Climate models

Future climate changes over the 21st century cannot be simply extrapolated from past climate. Non-linear processes must be taken into account, along with a range of plausible future greenhouse gas and aerosol concentration pathways. The best tools for projecting climate change are global climate models (GCMs).

These are mathematical representations of the climate system run on powerful computers. Their fundamentals are based on the laws of physics, including conservation of mass, energy and momentum. GCMs are closely related to models used for daily weather prediction.

GCMs represent the atmosphere and ocean on three-dimensional grids, with a typical atmospheric resolution of 200 km, with 20 to 50 levels in the vertical. Models explicitly represent large-scale synoptic features of the atmosphere, such as the progression of high and low pressure systems, and large scale oceanic currents and overturning. However many important physical processes occur at finer spatial scales. Examples include radiation and precipitation processes, cloud formation and atmospheric and oceanic turbulence. The impacts of such processes are included in ‘parameterisations’, whereby their effects are expressed in approximate form on the coarser model grid. Parameterisations are typically the result of intensive theoretical and observational study, and essentially represent ‘sub-models’ within the climate model itself.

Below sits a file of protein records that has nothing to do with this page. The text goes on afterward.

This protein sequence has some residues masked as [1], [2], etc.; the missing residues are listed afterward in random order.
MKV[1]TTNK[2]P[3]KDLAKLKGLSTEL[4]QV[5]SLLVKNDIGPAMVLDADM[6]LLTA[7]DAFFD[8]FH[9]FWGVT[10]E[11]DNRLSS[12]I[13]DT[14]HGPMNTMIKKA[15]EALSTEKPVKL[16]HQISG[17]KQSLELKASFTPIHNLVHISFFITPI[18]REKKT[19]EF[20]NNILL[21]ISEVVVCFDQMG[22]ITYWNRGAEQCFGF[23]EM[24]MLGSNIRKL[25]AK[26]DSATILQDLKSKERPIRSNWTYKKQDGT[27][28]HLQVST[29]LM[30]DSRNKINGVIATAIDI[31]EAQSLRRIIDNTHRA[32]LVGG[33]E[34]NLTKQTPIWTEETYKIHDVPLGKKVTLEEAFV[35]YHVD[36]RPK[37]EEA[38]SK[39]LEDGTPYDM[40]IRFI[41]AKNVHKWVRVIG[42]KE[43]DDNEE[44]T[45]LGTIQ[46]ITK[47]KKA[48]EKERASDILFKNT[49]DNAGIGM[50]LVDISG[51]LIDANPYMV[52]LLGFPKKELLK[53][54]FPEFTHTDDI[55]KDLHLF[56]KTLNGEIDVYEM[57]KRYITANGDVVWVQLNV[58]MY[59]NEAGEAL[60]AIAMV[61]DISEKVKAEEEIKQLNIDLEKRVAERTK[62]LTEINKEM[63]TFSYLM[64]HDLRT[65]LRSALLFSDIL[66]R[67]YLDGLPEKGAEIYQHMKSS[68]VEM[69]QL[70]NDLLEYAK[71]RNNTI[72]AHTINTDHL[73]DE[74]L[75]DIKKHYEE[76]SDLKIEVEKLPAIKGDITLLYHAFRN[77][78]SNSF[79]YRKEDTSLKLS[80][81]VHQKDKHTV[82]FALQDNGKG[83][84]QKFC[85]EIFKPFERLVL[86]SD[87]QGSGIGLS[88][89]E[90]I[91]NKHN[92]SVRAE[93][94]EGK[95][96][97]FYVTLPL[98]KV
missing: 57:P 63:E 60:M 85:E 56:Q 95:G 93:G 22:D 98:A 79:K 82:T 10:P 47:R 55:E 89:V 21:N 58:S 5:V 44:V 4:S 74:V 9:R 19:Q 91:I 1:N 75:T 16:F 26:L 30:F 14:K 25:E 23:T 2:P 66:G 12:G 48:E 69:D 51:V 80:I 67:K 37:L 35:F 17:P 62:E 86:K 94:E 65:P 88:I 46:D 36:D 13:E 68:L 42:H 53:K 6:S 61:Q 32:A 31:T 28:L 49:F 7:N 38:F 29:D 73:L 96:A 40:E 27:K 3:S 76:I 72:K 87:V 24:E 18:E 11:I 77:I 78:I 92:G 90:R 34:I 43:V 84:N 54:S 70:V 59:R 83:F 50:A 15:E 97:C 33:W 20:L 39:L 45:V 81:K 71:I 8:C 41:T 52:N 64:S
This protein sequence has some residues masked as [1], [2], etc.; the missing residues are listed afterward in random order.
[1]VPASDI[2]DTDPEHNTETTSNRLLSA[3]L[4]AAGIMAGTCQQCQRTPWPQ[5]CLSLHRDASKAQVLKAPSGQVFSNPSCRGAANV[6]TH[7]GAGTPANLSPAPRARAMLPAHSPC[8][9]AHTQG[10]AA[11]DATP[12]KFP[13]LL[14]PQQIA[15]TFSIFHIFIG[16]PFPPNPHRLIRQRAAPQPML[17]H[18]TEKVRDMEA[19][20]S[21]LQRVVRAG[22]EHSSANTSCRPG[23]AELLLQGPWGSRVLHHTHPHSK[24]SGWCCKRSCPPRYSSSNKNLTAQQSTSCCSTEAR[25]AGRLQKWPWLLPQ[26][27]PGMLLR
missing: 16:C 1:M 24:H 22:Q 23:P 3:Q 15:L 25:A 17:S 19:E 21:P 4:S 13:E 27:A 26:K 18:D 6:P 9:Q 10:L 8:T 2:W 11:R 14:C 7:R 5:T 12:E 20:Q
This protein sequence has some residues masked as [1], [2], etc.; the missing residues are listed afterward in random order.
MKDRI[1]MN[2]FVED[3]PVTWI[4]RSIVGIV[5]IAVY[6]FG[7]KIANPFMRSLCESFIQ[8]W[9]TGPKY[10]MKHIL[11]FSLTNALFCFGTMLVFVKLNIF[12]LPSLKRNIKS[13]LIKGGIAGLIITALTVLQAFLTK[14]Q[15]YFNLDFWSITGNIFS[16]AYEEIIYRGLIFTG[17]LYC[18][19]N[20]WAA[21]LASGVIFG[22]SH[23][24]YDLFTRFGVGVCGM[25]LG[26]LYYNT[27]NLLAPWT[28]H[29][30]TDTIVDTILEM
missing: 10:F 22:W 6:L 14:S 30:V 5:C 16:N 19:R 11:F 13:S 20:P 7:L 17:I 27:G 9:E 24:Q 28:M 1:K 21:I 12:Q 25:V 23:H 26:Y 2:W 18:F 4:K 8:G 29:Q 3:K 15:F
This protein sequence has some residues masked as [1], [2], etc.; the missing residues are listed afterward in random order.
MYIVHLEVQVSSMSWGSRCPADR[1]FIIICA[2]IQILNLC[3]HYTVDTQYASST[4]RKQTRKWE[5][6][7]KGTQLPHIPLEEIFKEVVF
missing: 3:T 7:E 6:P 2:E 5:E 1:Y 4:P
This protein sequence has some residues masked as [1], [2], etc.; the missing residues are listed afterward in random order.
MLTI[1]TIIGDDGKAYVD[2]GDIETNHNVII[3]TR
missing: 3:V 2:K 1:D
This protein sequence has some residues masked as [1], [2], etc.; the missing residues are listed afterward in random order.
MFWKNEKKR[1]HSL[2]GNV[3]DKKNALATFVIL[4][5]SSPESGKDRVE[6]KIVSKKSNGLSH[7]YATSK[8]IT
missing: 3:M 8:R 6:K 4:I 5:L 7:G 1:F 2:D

Climate models have undergone continuous development for the last three decades, and now incorporate interactions between the atmosphere, oceans, sea ice and land surface. The components of a typical GCM are shown here.

A schematic of a global climate model

Confidence in models comes from their basis in fundamental physical principles, and from their ability to represent important features of the current and past climate. GCMs have shown a substantial and robust warming signal resulting from increasing greenhouse gas concentrations over several generations of model development. However uncertainties arise, particularly in the details and timing of changes. These come from uncertainties in parameterisations, and therefore confidence in projections is greater in some variables (e.g. temperature) than others (e.g. precipitation). These uncertainties are partly reflected in the ranges presented for projections. A broad suite of climate variables have been reported on for these projections. While most models perform reasonably well, there is no single “best” model or subset of models, and climate projections differ between models (see Chapter 5 of Technical Report).

Although spatial resolution has improved over time, grid scales of global models limit representation of some important regional and local scale features and processes. These can be important for the local distribution of rainfall for example. To try to include such features, techniques for downscaling can be applied, whereby higher resolution are "embedded" within a global model, or where statistical relationships between local scale climate and broad scale climate features are exploited. Regional models and their implications for projections, are discussed in the Technical Report Chapter 6.3.